A Kingston lecturer has been sharing her thoughts on some of the latest developments in the education sector with counterparts in South America. Cynthia Jones, Head of Continuing Professional Development at the School of Education, has started running thinking skills workshops for school teachers and university lecturers in Chile. Ms Jones, who first visited Santiago two years ago, flew out to the Chilean capital again in late November to present her ideas on ways to encourage able pupils to fulfil their potential.
The South American link was forged after Chilean lecturer Josefina Ramirez enrolled on Kingstonâ€™s MA in Education programme. She invited Ms Jones to provide education specialists at the Universidad Andres Bello with advice about raising gifted and talented pupilsâ€™ achievement levels. More than 150 educators attended the two-day workshop. â€œTeaching children to become effective thinkers is now recognised as an important educational goal,â€ Ms Jones said. â€œPupils are being encouraged to develop analytical and evaluation skills so they can solve problems themselves in all areas of the curriculum. Teaching practice in Chile is advancing quickly and staff are keen to learn about the techniques we use in the United Kingdom.â€ Ms Jones has now run another workshop at the Gabriela Mistral University in Santiago.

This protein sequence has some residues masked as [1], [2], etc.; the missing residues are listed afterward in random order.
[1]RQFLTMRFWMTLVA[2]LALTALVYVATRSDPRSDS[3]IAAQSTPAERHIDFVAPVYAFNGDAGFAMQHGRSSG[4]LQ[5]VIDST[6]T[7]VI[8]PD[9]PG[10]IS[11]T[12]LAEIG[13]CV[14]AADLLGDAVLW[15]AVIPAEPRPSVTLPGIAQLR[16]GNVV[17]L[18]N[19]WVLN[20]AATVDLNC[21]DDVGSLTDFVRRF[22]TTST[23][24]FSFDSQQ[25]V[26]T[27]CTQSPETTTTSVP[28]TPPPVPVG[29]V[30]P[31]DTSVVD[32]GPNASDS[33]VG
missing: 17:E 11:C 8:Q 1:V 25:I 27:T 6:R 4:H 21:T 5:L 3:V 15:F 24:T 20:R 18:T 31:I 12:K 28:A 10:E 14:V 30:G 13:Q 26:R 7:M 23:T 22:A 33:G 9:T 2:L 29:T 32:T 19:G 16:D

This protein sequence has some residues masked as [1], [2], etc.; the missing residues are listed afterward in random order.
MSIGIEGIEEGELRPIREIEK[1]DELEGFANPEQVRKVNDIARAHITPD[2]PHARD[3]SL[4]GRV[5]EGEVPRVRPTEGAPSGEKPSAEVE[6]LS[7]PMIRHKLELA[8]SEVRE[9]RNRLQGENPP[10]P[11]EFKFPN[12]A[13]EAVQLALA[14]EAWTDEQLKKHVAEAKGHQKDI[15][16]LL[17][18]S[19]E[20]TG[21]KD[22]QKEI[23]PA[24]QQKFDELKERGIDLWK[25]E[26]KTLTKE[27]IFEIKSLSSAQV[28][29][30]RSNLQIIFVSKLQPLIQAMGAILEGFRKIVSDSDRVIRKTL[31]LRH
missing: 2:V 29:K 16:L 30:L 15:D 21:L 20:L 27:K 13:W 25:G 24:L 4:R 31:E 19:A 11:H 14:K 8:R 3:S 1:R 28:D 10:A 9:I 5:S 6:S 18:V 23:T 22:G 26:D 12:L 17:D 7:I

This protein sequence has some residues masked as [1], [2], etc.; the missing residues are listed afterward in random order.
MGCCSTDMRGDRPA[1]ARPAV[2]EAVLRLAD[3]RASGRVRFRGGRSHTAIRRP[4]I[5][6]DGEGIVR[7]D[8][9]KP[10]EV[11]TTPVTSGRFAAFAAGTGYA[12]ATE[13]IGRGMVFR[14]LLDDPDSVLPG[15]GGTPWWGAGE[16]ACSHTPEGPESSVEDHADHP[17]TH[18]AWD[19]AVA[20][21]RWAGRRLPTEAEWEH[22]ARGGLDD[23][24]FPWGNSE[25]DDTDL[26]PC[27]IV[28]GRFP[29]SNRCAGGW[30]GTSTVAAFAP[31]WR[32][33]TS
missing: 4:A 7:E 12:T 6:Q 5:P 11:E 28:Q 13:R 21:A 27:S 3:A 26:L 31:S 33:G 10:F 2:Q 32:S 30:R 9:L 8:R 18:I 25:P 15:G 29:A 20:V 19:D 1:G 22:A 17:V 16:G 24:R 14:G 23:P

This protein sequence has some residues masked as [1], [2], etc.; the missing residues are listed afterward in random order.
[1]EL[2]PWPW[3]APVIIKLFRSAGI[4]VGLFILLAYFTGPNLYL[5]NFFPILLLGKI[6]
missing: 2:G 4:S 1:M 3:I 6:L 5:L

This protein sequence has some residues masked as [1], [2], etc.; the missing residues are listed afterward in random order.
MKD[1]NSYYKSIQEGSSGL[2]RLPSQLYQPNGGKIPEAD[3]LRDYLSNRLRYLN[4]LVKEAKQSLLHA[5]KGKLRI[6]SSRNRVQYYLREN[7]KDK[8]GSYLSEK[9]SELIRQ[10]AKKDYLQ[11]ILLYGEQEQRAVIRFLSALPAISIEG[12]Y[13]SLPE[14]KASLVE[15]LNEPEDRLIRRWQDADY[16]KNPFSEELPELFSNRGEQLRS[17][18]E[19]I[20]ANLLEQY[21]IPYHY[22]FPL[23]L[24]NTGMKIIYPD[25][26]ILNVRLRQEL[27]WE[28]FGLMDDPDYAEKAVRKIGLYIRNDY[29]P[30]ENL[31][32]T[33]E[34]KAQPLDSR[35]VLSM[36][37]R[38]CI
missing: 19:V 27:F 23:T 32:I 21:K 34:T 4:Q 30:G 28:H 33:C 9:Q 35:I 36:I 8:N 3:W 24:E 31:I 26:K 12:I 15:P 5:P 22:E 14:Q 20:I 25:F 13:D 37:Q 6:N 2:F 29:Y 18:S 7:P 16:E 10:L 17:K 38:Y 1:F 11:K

Mrs Ramirez said she was keen for more of her compatriots to learn about the ways the English education system supported talented children. â€œMy experience of learning new ways to work with the gifted and able has enriched my vision of the possibilities for my country developing education in this area,â€ she said.
Ms Jones hopes to foster further links with institutions in South America and, ultimately, set up a staff exchange programme. â€œIâ€™m sure school teachers and university lecturers from Chile would benefit enormously from the opportunity to see examples of good practice in Britain first hand,â€ she said.